Samsung has finally released their new Galaxy Note 8 at a gala event in New York, the device, which is now the benchmark for smartphones, is packed with cutting edge innovation that has not only been designed by Samsung, but the components made by Samsung.
Larger than the S8+ this device is a beautiful a slab of curved metal and glass that looks a tad more formal than the S8+.
Like the Note 7, which was scrapped and cost the South Korean company an estimated $6 billion, the new smartphone sports a big screen and advanced features to make it a more versatile device compared with Samsung’s main Galaxy S8 flagship product. Like its predecessors, it includes a stylus.
While some analysts are still banging on about past problems with the Note 7 the reality is that the Note 8 will fly off shelves even though it has an RRP of $1,499 in Australia.
The new Infinity Display is even bigger at 6.3 inches, and in the hand this device makes other top end smartphones feel old-fashioned by comparison.
Available in Midnight Black and Maple Gold from 22 September 2017, Australian owners will also get a free Samsung Convertible Fast Wireless Charger worth over $118 for free, the device will be, redeemable through Samsung.
Apple who is set to launch their new iPhone 8 the same week that the Note 8 goes on sale is tipped to charge for their wireless charger.
Samsung Australia is also offering free access to Samsung’s Screen Assure program. This will provide one free screen repair should the screen be damaged within the first 12 months of receiving the device.
In the hand, the Note 8 is slightly larger on all fronts, it comes with a stunning QHD+ AMOLED display which is ideal for watching movies and looking at shot imagers.
The slightly odd 18.5:9 aspect ratio allows you to stretch videos and apps to fit it so it doesn’t detract from anything.
Like the S8, the Note 8 is HDR certified by the 4K Alliance.
There are a few design differences between the Note 8 and its S8 siblings. The biggest is the addition of the S-Pen stylus, which is tucked away next to the USB Type-C port on the phone’s bottom. Even though this adds a for water to get in the Note 8 has the same level of IP68 water-resistance as the S8.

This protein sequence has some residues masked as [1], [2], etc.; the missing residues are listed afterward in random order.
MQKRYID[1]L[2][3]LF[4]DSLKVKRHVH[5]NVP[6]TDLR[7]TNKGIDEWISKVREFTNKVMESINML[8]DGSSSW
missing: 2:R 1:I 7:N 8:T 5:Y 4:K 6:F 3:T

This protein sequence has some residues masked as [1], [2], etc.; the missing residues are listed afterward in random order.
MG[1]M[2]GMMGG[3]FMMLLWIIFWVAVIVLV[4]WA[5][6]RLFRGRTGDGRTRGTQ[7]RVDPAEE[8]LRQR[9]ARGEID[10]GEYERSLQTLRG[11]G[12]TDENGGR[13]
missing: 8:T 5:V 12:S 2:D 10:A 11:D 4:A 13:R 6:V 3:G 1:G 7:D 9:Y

Samsung claims the S-Pen is more sensitive than previous versions, and its combination with the Note 8 will be ideal for artists looking for a mobile sketch station. I suspect that very few people will use the S Pen despite it being a nice addition.
One thing that Samsung has not learnt is that their finger print scanner is in the wrong place.
The rear-facing fingerprint scanner’s position is next to the camera module, which on a phone of this size makes it very hard to reach as it did with the S8+.
What Samsung has done is significantly improve their camera offering with this device by popping a 12-megapixel telephoto sensor next to the already excellent wider-angle 12-megapixel sensor from the Galaxy S8.
Importantly, both these sensors feature optical image stabilisation (OIS), so even if you use the 2x optical zoom, your snaps should be blur-free. The main issue with the secondary sensor on the iPhone 7 Plus is that it lacks OIS, and so it struggles if you’re not stock still.
With this camera, you can quickly jump to ‘2x’ zoom in the camera app, and from there access a Live Focus mode for achieving that blurry background bokeh effect.
Under the bonnet there is 6GB of RAM, either an Exynos 8895 or Snapdragon 835 CPU, and 64GB of storage, plus a slot for a microSD card.
Australia is set to get the Exynos processor.
The Android 7.1.1 software is all but identical to that included with the Galaxy S8, however Samsung has to be careful that they don’t upset owners with attempts to drive users to their software offerings or Samsung Pay. A big irritating feature with the S8+ is the swipe on the bottom of the screen that keeps trying to get users to ditch Android Pay for the Samsung offering.
Predictably, the majority of the extra software tweaks added for the Note 8 revolve around the S-Pen. Screen-off Memo remains my favourite, letting you pop out the S-Pen with the screen off and start jotting down notes on the black display. You can also live-translate words simply by dragging over the stylus, which works as advertised during my demo.
The 3300mAh cell offers less capacity than that of the Galaxy S8+ and how good this is will show up in testing.
While this device is very similar to the Note 8+ it’s the camera and pen that delivers the big difference.
“The Note 8 is arguably Samsung’s most important smartphone launch in its history,” said Neil Mawston, executive director at Strategy Analytics Inc. “After the Note 7 battery fiasco, Samsung has been given a second chance by consumers and the company must not screw it up.”